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Precision Medicine Initiative Envisions ‘Sync for Science’ Download-and-Forward Capability

October 1, 2015
by David Raths
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Vanderbilt’s Josh Denny, M.D., describes possible next iteration of ‘view, download and transmit’ protocol to empower patients
NIH's Precision Medicine Initiative Working Group

One of the key goals of the National Institutes of Health’s Precision Medicine Initiative (PMI) is to collect longitudinal health data on 1 million people, much of it through health center networks, but some directly from research participants themselves. To allow individuals to gather and send their health data to PMI, its Working Group envisions the creation of a “Sync for Science” (S4S) application and protocol that would enable participants to acquire and review their EHR data.

Last week Josh Denny, M.D., a member of the PMI Working Group, gave a presentation at Johns Hopkins University’s Division of Health Science Informatics. Denny, who also is an associate professor in the departments of biomedical informatics and medicine at Vanderbilt University Medical Center, detailed the goals and required infrastructure of the PMI.

He said it is relatively easy to imagine how the PMI would get the desired patient data elements from provider organizations. “But it is less easy to figure out how we get them from individual participants.

The components of the EHR that are valuable for phenotyping informs what kind of data we want from participants,” he said. “We can get healthcare claims data from a lot of insurers, but medication data is important, some of which is in claims data, but some may not be, so we need to think about how we get that data.”

He said meaningful use, Stage 2, contains a standard that allows an individual to get access their data and view, download and transmit that data somewhere else. A commonly implemented version of this is the Blue Button technology, which he noted is really more of a download than a transmittal protocol. “Usually this is from a defined point in time, such as the visit you just had,” he explained, but some institutions, namely the VA hospitals, have instituted it as a broad-based download of the EHR data. “We envision Sync for Science as a broader ‘view, download and transmit’ tool that would allow a patient to have their EHR data from a given provider link to another resource, which could be PMI, and as new data accrues in that health system, that data could be synced up to PMI,” Denny said. “Participants would be in control of what those links are, and of course have the ability to cancel the links over time.”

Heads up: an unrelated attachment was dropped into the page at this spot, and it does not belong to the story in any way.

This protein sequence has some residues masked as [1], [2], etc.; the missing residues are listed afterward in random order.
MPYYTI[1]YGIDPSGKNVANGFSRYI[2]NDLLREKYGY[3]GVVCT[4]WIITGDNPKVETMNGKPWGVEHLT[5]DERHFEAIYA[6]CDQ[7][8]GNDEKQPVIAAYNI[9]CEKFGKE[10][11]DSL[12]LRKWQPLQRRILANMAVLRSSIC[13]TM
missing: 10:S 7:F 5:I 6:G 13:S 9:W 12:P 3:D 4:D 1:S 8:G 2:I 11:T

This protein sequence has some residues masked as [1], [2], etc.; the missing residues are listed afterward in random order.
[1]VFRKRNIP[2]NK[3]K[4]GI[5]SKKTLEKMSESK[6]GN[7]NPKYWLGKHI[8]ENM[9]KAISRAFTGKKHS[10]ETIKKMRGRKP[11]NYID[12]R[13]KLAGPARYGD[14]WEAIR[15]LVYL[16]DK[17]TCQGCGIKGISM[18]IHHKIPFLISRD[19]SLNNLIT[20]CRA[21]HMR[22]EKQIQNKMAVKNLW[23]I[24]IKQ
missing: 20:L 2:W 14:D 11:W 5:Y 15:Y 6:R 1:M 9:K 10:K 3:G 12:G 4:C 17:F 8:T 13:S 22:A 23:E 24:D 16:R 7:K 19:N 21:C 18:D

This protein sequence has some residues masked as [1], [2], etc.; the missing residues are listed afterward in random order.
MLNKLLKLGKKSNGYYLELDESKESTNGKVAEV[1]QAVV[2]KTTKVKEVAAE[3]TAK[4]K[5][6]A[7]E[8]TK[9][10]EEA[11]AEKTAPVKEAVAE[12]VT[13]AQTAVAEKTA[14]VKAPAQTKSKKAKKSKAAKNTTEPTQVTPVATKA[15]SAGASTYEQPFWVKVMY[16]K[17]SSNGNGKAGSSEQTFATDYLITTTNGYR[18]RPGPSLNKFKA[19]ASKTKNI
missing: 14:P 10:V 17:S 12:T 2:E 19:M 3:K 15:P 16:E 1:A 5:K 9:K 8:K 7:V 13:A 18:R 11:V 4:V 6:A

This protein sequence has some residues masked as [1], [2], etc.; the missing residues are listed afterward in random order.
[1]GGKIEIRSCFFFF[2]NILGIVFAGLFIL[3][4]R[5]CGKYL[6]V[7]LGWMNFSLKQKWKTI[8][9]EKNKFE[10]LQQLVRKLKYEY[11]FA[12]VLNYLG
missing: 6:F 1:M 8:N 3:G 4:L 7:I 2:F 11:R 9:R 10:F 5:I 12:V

Elements of metadata would be required to support that transmittal process, and a common standard, he said. He pointed to promising efforts such as the Argonaut Project, which uses the HL7 FHIR standard and APIs (application programming interfaces) to share data across institutions in a more robust way than many are doing currently with the standards around Blue Button.

As the PMI Working Group final report states: “Since it will be important to detect and forward clinical data as new medical events occur, a full implementation of the S4S concept will require coordinated action by federal agencies to design and incentivize adoption of EHR technologies that enable individuals to transmit and store their preference for automated data updates to be sent by their providers to the [PMI] Coordinating Center.” The report adds that “there is a need for development of a simple ‘complete medical record ‘electronic format for extraction of the entire collection of structured and unstructured information in an individual’s EHR.” It points to the White House Office of Science and Technology Policy and ONC as positioned to positively encourage the evolution of individually mediated clinical data exchange on a national scale.

“I think a really important part of what we thought about with PMI is how we could empower participants, and this Sync for Science protocol could be something that really empowers patients to get access to their data,” Denny said. “There is a lot to be worked out, but that is part of the role of the Office of the National Coordinator and other federal agencies working together on this project, he explained. “And there was ongoing communication amongst us throughout the project as we thought about what would be needed to allow individuals to meaningfully participate and provide healthcare data to the cohort, but also meaningfully take their clinical data and transport it to other health systems or to have it themselves.”

When the view, download and transmit protocol idea was first introduced, there was lots of grumbling about how difficult it would be to implement. Will health system CIOs who have struggled with view, download and transmit see it as good news that there may be further standards work to enable patients to share their data? Or will they see it as more trouble on the horizon?